Carbon farming: The green association European Environmental Bureau (EEB) launched a new report on carbon farming which looks at the topic from an agronomic perspective. Carbon farming is expected to be debated quite extensively in the coming months, as a specific Commission’s initiative on the issue is in the pipeline. Despite being neglected by NGOs in the past, carbon farming represents for the EEB an interface between agriculture and climate.
According to the authors of the report, the carbon farming issue should be treated more holistically also considering the potential of agroecology for ensuring biodiversity. “Carbon in soil is so important and we are missing a lot of it, so bringing it back is crucial,” EEB’s policy officer Celia Nyssens told EURACTIV.
The report contains a set of policy recommendations to change the current policy framework on carbon farming switching to effective incentives combined with legally binding targets on climate, nature and soil.
Instead of spending public money to incentivise the practice, the report suggests conceiving some non-market-based private financing options, including collaborative schemes. “We should encourage big retailers investing not in carbon credits but in partnerships with farmers,” she explained.
Novel food: The European Food Safety Agency (EFSA) published a new scientific opinion on the safety of an application for the marketing of an alternative protein as a novel food this week, the first in a growing number of novel food applications that EFSA is receiving for sustainable alternative proteins. EFSA’s experts concluded that the consumption of the NF is not nutritionally disadvantageous and is safe under the proposed conditions of use and use levels.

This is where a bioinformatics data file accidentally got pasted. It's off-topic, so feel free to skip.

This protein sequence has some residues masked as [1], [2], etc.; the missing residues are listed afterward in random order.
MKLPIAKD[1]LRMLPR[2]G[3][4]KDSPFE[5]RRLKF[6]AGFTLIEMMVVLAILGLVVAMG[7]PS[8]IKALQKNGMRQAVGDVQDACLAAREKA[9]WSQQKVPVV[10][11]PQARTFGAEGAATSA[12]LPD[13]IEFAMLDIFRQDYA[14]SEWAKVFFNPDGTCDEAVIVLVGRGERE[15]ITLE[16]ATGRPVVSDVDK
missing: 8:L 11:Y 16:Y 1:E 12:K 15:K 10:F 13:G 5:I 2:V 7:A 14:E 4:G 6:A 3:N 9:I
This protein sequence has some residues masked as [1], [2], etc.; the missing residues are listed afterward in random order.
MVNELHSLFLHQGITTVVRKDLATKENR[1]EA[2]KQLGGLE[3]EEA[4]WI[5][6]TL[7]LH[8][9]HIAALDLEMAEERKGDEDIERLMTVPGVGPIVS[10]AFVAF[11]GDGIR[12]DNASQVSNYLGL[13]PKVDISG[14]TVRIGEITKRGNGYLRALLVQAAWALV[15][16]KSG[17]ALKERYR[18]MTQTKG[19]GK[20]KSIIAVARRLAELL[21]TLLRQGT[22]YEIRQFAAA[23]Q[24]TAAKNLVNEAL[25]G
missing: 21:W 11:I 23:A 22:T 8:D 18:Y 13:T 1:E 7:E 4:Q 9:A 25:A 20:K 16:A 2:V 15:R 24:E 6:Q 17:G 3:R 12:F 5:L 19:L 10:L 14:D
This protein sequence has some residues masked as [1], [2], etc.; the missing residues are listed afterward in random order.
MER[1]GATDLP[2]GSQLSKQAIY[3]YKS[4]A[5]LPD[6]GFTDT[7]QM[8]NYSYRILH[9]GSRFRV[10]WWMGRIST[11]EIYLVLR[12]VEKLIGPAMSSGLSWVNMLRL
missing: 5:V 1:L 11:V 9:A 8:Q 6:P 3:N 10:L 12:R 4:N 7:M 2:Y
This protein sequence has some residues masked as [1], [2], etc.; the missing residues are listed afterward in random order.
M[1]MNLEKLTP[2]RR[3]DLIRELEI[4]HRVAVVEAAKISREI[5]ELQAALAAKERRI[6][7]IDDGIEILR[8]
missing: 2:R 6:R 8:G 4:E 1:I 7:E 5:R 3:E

Fur farming ban: Ahead of the G20 meeting in Rome later this month, a petition of almost 900,000 signatures gathered by the Fur Free Alliance is calling on world leaders to ban fur farming globally.
Gene editing consultation: The European Commission’s public consultation on the legal framework for plants obtained by new plant breeding techniques closes today (Friday, 22 October) at midnight. At the time of writing, over 60,000 EU citizens had already given their response to the survey, with the overwhelming majority pointing to the fact that they did not want to see deregulation or loosening of regulation on gene-edited organisms. There is still time to have your say, which you can do so here.